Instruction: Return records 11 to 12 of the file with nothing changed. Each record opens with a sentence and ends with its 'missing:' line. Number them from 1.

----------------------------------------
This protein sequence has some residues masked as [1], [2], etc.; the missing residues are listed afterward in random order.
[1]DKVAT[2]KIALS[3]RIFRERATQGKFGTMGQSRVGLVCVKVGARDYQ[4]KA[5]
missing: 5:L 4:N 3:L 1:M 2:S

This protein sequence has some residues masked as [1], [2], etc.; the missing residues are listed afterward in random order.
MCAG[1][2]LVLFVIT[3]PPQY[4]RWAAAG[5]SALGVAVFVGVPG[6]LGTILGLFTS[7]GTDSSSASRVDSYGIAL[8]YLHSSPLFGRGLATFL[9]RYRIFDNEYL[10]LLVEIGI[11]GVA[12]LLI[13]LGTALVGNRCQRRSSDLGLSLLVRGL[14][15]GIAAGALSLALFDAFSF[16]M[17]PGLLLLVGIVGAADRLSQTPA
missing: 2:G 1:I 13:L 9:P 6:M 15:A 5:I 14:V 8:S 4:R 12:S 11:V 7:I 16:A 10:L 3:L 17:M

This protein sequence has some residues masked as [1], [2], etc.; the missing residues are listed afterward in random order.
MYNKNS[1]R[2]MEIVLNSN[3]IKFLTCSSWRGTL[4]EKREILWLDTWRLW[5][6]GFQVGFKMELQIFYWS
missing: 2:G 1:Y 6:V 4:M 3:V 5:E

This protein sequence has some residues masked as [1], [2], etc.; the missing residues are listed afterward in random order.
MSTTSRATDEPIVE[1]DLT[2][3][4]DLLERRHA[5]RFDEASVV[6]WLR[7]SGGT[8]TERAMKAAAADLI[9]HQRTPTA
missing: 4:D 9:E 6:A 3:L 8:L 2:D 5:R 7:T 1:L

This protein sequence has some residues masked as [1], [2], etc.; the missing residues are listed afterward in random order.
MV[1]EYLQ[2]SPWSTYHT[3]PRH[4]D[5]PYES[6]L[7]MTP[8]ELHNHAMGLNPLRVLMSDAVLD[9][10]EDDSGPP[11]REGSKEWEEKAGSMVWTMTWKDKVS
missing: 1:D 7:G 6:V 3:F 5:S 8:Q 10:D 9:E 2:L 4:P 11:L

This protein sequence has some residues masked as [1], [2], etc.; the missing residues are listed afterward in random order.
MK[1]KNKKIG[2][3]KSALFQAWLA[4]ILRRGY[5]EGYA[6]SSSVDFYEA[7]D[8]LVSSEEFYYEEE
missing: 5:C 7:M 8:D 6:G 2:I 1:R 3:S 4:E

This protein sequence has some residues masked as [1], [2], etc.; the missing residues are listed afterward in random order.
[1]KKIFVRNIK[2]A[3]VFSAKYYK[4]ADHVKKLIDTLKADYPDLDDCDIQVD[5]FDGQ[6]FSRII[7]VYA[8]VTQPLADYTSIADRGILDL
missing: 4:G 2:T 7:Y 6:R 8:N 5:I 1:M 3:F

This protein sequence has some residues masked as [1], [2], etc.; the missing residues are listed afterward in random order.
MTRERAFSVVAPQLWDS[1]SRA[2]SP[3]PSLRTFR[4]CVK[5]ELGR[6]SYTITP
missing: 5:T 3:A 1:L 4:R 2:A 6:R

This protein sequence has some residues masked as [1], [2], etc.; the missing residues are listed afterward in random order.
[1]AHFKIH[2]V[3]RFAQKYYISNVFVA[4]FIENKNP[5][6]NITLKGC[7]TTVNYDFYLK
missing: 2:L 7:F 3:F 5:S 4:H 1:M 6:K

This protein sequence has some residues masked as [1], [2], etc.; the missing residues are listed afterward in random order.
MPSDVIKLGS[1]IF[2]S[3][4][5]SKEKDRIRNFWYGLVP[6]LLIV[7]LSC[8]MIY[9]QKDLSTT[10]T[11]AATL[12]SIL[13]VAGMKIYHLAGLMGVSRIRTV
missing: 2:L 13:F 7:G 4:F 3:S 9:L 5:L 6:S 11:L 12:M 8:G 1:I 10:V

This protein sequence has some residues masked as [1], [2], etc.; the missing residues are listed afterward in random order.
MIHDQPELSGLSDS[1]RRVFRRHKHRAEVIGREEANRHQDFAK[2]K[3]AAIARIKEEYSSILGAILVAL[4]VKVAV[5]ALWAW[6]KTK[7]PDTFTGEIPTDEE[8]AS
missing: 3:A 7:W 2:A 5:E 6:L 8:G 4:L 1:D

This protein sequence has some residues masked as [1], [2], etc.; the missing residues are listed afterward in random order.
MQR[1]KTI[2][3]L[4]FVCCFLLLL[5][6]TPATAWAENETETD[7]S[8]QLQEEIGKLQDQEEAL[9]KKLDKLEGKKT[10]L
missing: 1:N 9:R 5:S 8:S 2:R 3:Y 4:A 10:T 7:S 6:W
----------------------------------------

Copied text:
This protein sequence has some residues masked as [1], [2], etc.; the missing residues are listed afterward in random order.
MIHDQPELSGLSDS[1]RRVFRRHKHRAEVIGREEANRHQDFAK[2]K[3]AAIARIKEEYSSILGAILVAL[4]VKVAV[5]ALWAW[6]KTK[7]PDTFTGEIPTDEE[8]AS
missing: 3:A 7:W 2:A 5:E 6:L 8:G 4:L 1:D

This protein sequence has some residues masked as [1], [2], etc.; the missing residues are listed afterward in random order.
MQR[1]KTI[2][3]L[4]FVCCFLLLL[5][6]TPATAWAENETETD[7]S[8]QLQEEIGKLQDQEEAL[9]KKLDKLEGKKT[10]L
missing: 1:N 9:R 5:S 8:S 2:R 3:Y 4:A 10:T 7:S 6:W